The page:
In the early 1950s, a young German biodynamic farmer/researcher named Maria Thun decided to investigate the legendary belief present in many agro-cultures all the way back to Babylonian times, that the phases of the moon affect gardens and crops. She began by sowing underground crops (potatoes, carrots) according to lunar cycles. Based upon initial results which demonstrated the powers of the moon, over the next several decades Ms. Thun extended her experimentation to many other kinds of plants.
Her body of research and that of other agricultural scientists who followed her lead documents that the moon and other heavenly bodies and events do indeed impact earthly plant growth. Understanding how and why this is so allows gardeners to enlist the divine intervention of the heavens for the good of their enterprises, and to avoid incurring the heavens' wrath (as it were) upon their gardens.
The orbit of the moon acts upon and moves the rise and fall of tides, the air currents that flow constantly over the earth's surface, rainfall and drought and thunderstorm occurrences. Tides in seas, lakes, rivers, and the waters contained in and beneath the soil, follow the same daily cycle as the rising or subsiding moon. Most of earth's rainfall comes just after a full moon. For the garden, this means that phases of a full moon are most auspicious for speeding germination of seeds in the soil, as well as survival and success of tender young plants, particularly during periods of drought. The waxing (increasing) moon greatly assists the ascendance and absorption of moisture.
Likewise, periods of a new or waning moon are generally the worst times to start seeds or seedlings, and can blight their prospects. If, like me, you have ever bedded in seeds and young plants assiduously, watered them religiously, and seen nary a sprout nor healthy, dancing plant yielded by your labors, perhaps the explanation may be that it was just the wrong time of the month for Mother Earth. A time when she had, so to speak, a celestial headache.
In addition to the phase of the moon, the moon's placement in the sky and in constellations also determines whether the heavens will be smiling upon and lending a helping hand to the gardener, or tossing down scowls of bad weather and curses of ill-starred energy. Plants carry electrical charges, as do all life forms, which can promote or depress growth. Because of this, plants are extremely sensitive to fluctuations in energy fields, to changes in earth's air currents, and to alterations in the air's ionization caused by thunderstorms. Plants actually favor and respond best to the moon's placement within constellations depending upon the type of plant and the physical/astronomical environment its type requires in order to go forth happily and flourish.
Underground root crops, for example (carrots, garlic, potatoes, onions), like to be planted when the moon is dallying within one of the earth signs of the astrological calendar, those being Taurus, Capricorn and Virgo. Above-ground leafy plants (lettuce, celery, alfalfa, chard) enjoy the best chance of settling in for a productive residence if planted when the moon visits a water sign, Pisces, Scorpio or Cancer. Flowers (flighty creatures) want to get started when the moon is ruled by an air sign, Gemini, Libra or Aquarius. And seed plants (apple, tomato, nuts, pomegranates, raspberries) prefer to get their game on with the moon headquartered in a fire sign, Aries, Leo or Sagittarius.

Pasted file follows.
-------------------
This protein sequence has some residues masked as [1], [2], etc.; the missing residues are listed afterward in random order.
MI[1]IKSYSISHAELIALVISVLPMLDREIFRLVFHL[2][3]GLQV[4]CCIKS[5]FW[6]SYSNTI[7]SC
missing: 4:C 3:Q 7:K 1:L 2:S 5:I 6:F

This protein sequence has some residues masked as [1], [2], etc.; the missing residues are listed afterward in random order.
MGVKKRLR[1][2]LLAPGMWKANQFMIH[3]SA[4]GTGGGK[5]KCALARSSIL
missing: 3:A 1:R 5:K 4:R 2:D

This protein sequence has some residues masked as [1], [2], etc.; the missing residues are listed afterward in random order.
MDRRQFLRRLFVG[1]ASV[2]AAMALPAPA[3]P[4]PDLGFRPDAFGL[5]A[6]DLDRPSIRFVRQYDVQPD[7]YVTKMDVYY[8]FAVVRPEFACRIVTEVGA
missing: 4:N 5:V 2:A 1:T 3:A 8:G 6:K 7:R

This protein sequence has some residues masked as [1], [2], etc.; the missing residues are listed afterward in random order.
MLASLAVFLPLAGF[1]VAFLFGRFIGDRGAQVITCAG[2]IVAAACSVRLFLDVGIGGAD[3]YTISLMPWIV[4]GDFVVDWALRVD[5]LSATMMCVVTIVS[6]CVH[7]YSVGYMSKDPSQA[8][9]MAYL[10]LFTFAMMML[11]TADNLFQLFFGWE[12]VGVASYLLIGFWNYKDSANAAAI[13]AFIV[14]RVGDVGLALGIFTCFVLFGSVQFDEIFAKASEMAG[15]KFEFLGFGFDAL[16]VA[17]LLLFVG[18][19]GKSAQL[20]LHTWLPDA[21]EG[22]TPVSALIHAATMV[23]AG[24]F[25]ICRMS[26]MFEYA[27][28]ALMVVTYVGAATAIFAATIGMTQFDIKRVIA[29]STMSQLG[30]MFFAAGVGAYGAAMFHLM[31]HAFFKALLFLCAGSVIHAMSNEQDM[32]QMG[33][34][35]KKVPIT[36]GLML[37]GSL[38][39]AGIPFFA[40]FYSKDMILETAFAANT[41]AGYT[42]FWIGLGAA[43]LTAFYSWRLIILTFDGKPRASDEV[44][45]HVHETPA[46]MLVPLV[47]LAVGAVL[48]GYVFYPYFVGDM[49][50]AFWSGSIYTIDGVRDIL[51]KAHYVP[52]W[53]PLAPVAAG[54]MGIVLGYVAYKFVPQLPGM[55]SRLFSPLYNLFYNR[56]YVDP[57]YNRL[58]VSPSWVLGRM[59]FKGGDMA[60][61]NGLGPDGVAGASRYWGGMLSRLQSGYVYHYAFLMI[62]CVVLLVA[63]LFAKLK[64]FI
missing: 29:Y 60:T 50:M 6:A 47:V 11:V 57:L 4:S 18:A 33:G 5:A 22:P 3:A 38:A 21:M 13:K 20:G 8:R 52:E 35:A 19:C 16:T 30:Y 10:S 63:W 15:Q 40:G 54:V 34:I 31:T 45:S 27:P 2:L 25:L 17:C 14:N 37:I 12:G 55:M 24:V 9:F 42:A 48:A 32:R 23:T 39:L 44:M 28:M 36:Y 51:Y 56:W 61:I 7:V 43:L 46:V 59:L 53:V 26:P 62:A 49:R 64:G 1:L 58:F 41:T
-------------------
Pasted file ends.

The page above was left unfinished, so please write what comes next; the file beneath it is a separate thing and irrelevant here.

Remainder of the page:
The constellations also can aid or hinder other garden undertakings. If you're thinking of attacking, chopping out and attempting to defeat weeds or other unwanted growth in the garden, your efforts will be most effective when the most barren signs of Gemini, Leo and Virgo rule the heavens. Harvesting ought to take place during the dark of the moon (from last quarter to new moon) in the signs of Aries, Aquarius or Sagittarius. To gather fruit, grain or vegetables during water signs may invite unwelcome decay or sprouting. If there's a shrub or tree that's getting a little too big for its britches, pruning done in the signs of Aries or Sagittarius will discourage new growth. If pruning is employed with a view to stimulating and bringing on new growth, put the secateurs to work in the signs of Cancer or Scorpio between the full and new moons, as this is when wounds heal best (also good to know if you're planning a spot of elective surgery). Maria Thun publishes an annual biodynamic planting and sowing calendar with very detailed cosmological planting guidelines, and these can be located by searching her name at www.alibris.co.uk.
The writers Vita Sackville-West and Harold Nicholson took the garden/moon dialogue to another level by creating a moonlight garden at Sissinghurst Castle, meant to be visited and enjoyed by the light of the moon rather than in daytime and sunlight. Moonlight gardens feature white, cream or yellow flowers, and those which look and smell their best under the dewy touch of nighttime and the gentle beams of the moon – calla lilies, pale roses, jasmine tobacco, clematis, four o'clocks, stocks, snow-on-the-mountain – pretty much any plant with vanilla shades of flowers. Silvery, mint and sage foliage, such as found on lavendar, lamb's ears and dusty miller, also look magical by moonlight, as does white-toned tree bark.
What underpins the overall horticultural science of being guided by the moon and stars really comes back to a fundamental principle of good gardening, namely, don't fight nature. Flowers wish to unfurl, corn strives to bound upward, grasses are bent upon growing long tresses to toss in the winds if the gardener but abides by the ancient wisdom of heeding the earth's tethers to her heavenly consorts. Thus can the moon become your garden, and the gardener become, in the words of Reginald Farrer, “the reverent servant of nature, not her truculent, wife-beating master.”